Sentimental Clutter

          By Maida Korte

                    “Our Memories are within us, not within our things.” – Joshua Fields Millburn

          I am in the middle of a paper project.  It is a film, book, fabric, awards, school-work, photograph and paper project in reality.  You see, a bee began buzzing in my bonnet during that quiet week between Christmas and New Years, a few months ago.  This was after the major portion of glorious familial holiday hoopla had been experienced and those memories neatly tucked away.   In a moment of solitude, a crazy notion came upon me and I decided to drag out all the boxes and bins that had been stuffed away in closets during our most recent move nearly four years ago.  These boxes hold the memories of multiple life-times. Nostalgic mementos telling the stories of my parent’s early years, my own childhood along with those of my siblings, tales of my grand-parents, old photo albums falling apart, medals, swatches, scraps of cards, art work, and slides with no projector. I possess countless letters from relatives written to me a long time ago, as I am well into my older woman years, which all combine to connect me to a past that needed revisiting.  Taking up the most room are photographs of my four daughters, along with their art work, school papers, love cards, hand-written stories and athletic achievements which all together have formed the time-line of four young lives learning how to grow up.   Sifting through thousands and thousands of items has me moving from swift and purposeful to sobbing in a crumpled heap as I remember scenes from long ago.

          The need to remember is primal to me as I sift through sentimental items that I can hold in my hands.  Primal in the sense that I do not drive the feelings that come over me as I gently pick up my father’s high school diploma, remembering the stories of how one week after graduation he enlisted in the army and before he could go overseas the war ended.  Off to Germany for five years as part of the America’s peace-keeping troops, returning to the United States to begin college at Illinois Institute of Technology on G.I. Bill, to marry and continue college in order to support a wife and kids born one after the other.  I feel vividly this mid-western work ethic that has a stratospheric trajectory which has infused my own life and those of my children.  I gently pick up one of dozens of notebooks filled with my mother’s hand-writing and I flip through pages of beautiful cursive as I note her delicate self.  Always self-examining and striving to be better, when she was already perfect in my eyes, clouds my soul with tears as I am reminded of her humanity mixed with brilliance mixed with kindness.  The moments that memories bring vault me toward my own sense of striving.  I purpose to do better and the source of inspiration comes, yet again, from my parents who died 35 and 32 years ago.  I reflect on keeping their memories alive for generations to come and realize I have stories to tell.  Singing in the ever-present station wagon no matter how short the trip, the constant shuffling of furniture from one room to another since my mother could not abide a quiet simple life, a list of chores for every Saturday morning of my childhood written by my father with the directive to ‘help your mother,’ and books.  Always books, in every room, on every rough sawn and coarse shelving system built by my untalented carpenter father.  It is easy to forgive the sagging and heavily burdened shelves since this greater literary canon influenced my own love of reading as a child and for the generations that follow.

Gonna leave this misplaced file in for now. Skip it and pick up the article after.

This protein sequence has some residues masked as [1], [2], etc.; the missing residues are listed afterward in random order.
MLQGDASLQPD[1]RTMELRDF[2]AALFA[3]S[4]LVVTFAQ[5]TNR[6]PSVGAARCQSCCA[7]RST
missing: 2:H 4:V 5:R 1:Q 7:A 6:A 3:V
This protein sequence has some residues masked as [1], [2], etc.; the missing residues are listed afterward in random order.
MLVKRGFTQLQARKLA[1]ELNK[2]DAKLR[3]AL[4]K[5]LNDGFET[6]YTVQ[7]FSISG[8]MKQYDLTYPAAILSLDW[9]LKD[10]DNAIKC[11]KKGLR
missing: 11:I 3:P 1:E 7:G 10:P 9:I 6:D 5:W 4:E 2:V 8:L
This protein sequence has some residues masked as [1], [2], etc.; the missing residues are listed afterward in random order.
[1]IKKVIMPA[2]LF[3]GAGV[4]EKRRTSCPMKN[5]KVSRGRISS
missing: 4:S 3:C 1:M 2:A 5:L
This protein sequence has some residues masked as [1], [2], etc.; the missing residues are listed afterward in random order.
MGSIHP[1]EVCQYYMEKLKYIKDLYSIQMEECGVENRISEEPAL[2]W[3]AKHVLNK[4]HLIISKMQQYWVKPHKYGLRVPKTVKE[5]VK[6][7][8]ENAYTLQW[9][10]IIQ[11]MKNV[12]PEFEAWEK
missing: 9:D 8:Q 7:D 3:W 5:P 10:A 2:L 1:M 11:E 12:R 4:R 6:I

Newspaper clippings from my brother’s athletic achievements, the scrawls of my children’s stories written laboriously on large lined paper, photographs that show the blue eyes inherited from generations long ago, forgotten academic awards, historical news clippings gently and gingerly placed now into special boxes to inhibit disintegration,  school year-books telling dreams both loud and soft – some coming true and others a peak into private musings, all worthy tasks as I pour over each item.  Since it is inevitable that some items will not make it into the ‘save’ box, I throw nothing away carelessly.  I look, reflect and toss, much like cleaning out a beautiful garden bed in order to make room for new growth.  As I work through copious quantities of sentimental clutter, I play music in the back-ground:  Gigli, John Gary, early Beatles and Roger Miller, all selected for the way they bring me back to my childhood where I lived a long time ago.  I salvage and sort and store knowing that some day others, whom I love, will gently peak into the memory box that time creates and our most precious selves reside. 

4 Responses to “Sentimental Clutter

  • Allan James
    7 months ago


    • Thank you Jimbo so much – every time you write a comment it literally (not kidding about this) makes my heart soar. You always encourage me. Love you so much my brother – Love Maida

  • Diane Cilla Johnson
    7 months ago

    Maida, what a journey you take the reader on…..
    Being the same age as you, we find ourselves either being swallowed up by the “sentimental clutter”, or cold to its existence. Maybe you have provoked a journey here?

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